Equities on Wall Street and in Europe fell amid signs from China and Europe that the economic outlook is dimming.
China Premier Wen Jiabao has slashed the 2012 growth target for the world's second-largest economy behind the US to an eight-year low of 7.5 per cent.
"It's wise to take a little money off the table," David Joy, the Boston-based chief market strategist at Ameriprise Financial, told Bloomberg News. "Some of the easy gains have already been made. We're back to focusing on the economic fundamentals. China saying that they are targeting 7.5 per cent growth raises concern of a hard landing."
In early afternoon trading in New York, the Dow Jones Industrial Average fell 0.50 per cent, the Standard & Poor's 500 Index dropped 0.64 per cent and the Nasdaq Composite Index shed 0.82 per cent.
The S&P 500 has gained 102 per cent since March 2009 to an almost four-year high last week, data compiled by Bloomberg show. Still, valuations are lower than at every 52-week peak since 1989.
In Europe, data indicated that manufacturing and services in the euro zone contracted more than expected.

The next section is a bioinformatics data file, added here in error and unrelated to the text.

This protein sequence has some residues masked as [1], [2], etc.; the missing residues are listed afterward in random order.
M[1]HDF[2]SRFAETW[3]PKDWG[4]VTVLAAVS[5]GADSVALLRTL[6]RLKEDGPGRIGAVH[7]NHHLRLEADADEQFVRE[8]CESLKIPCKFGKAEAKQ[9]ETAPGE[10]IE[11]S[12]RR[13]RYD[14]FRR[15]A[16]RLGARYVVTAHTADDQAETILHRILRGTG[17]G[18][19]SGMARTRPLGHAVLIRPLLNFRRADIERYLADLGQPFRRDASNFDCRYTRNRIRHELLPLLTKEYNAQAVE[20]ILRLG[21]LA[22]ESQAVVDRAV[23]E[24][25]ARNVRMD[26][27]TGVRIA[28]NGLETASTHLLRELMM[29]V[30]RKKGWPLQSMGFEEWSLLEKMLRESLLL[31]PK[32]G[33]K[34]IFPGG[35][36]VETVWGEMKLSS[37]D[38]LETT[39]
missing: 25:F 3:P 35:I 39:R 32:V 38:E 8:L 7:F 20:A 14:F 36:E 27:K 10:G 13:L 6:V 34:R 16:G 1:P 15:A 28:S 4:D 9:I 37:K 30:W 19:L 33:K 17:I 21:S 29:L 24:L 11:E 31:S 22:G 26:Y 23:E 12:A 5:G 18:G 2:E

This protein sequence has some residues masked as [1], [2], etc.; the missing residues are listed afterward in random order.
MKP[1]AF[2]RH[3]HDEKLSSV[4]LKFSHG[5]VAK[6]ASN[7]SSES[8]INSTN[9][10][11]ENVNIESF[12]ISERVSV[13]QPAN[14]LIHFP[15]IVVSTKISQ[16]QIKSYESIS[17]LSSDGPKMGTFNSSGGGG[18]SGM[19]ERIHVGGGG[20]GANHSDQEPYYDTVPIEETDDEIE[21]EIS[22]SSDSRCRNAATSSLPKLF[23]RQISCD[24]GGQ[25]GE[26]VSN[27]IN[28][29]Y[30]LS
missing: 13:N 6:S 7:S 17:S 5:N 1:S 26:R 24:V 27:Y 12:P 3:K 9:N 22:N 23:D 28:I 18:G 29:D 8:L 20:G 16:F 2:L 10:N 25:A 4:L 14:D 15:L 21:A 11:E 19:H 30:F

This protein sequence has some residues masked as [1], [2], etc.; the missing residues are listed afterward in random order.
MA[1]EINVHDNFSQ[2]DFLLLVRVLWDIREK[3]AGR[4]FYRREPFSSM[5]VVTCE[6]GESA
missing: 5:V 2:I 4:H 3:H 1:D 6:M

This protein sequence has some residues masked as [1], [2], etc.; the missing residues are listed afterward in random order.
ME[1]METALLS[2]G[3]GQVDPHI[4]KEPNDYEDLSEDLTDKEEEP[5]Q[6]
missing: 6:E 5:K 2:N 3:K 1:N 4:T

The composite Purchasing Managers' Index for the euro zone dropped to 49.3 from 50.4 in January, London-based Markit Economics said today. That was below an initial figure of 49.7 published on February 22.
Europe's Stoxx 600 Index ended the session with a 0.6 per cent decline for the day.
Also weighing on markets was a report showing that orders to US factories in January fell for the first time in three months. The Commerce Department in Washington said orders for manufactured goods fell 1.0 per cent. While that was better than the 1.5 per cent drop economists had forecast, it was the largest decline since October 2010.
A brighter note came from the Institute for Supply Management which said its services index rose to 57.3 in February from 56.8 in January. That bettered economists' expectations for a decline to 56.1, according to Reuters.
The gauge of new orders rose to 61.2 from 59.4, while the employment index slipped to 55.7 from 57.4.
"It was overall a solid report," Tom Porcelli, chief US economist at RBC Capital Markets in New York told Reuters, pointing specifically to the gain in the forward-looking new orders component. "At this level of ISM, this is not really changing our view that you're still looking at around a 2.0 per cent year in terms of GDP, but it is holding up and this is certainly what you want to see."
Another positive note is that China tends to exceed its growth estimate. The 8-per cent target set in the previous eight years was comfortably surpassed each year.
"In recent years, the GDP target has obviously always been a minimum acceptable floor rather than a ceiling, so I think it is more likely that in the government's heart of hearts, it is leaning on growth of a bit above 8 per cent," Paul Cavey, an economist with Macquarie Bank in Hong Kong, told Reuters.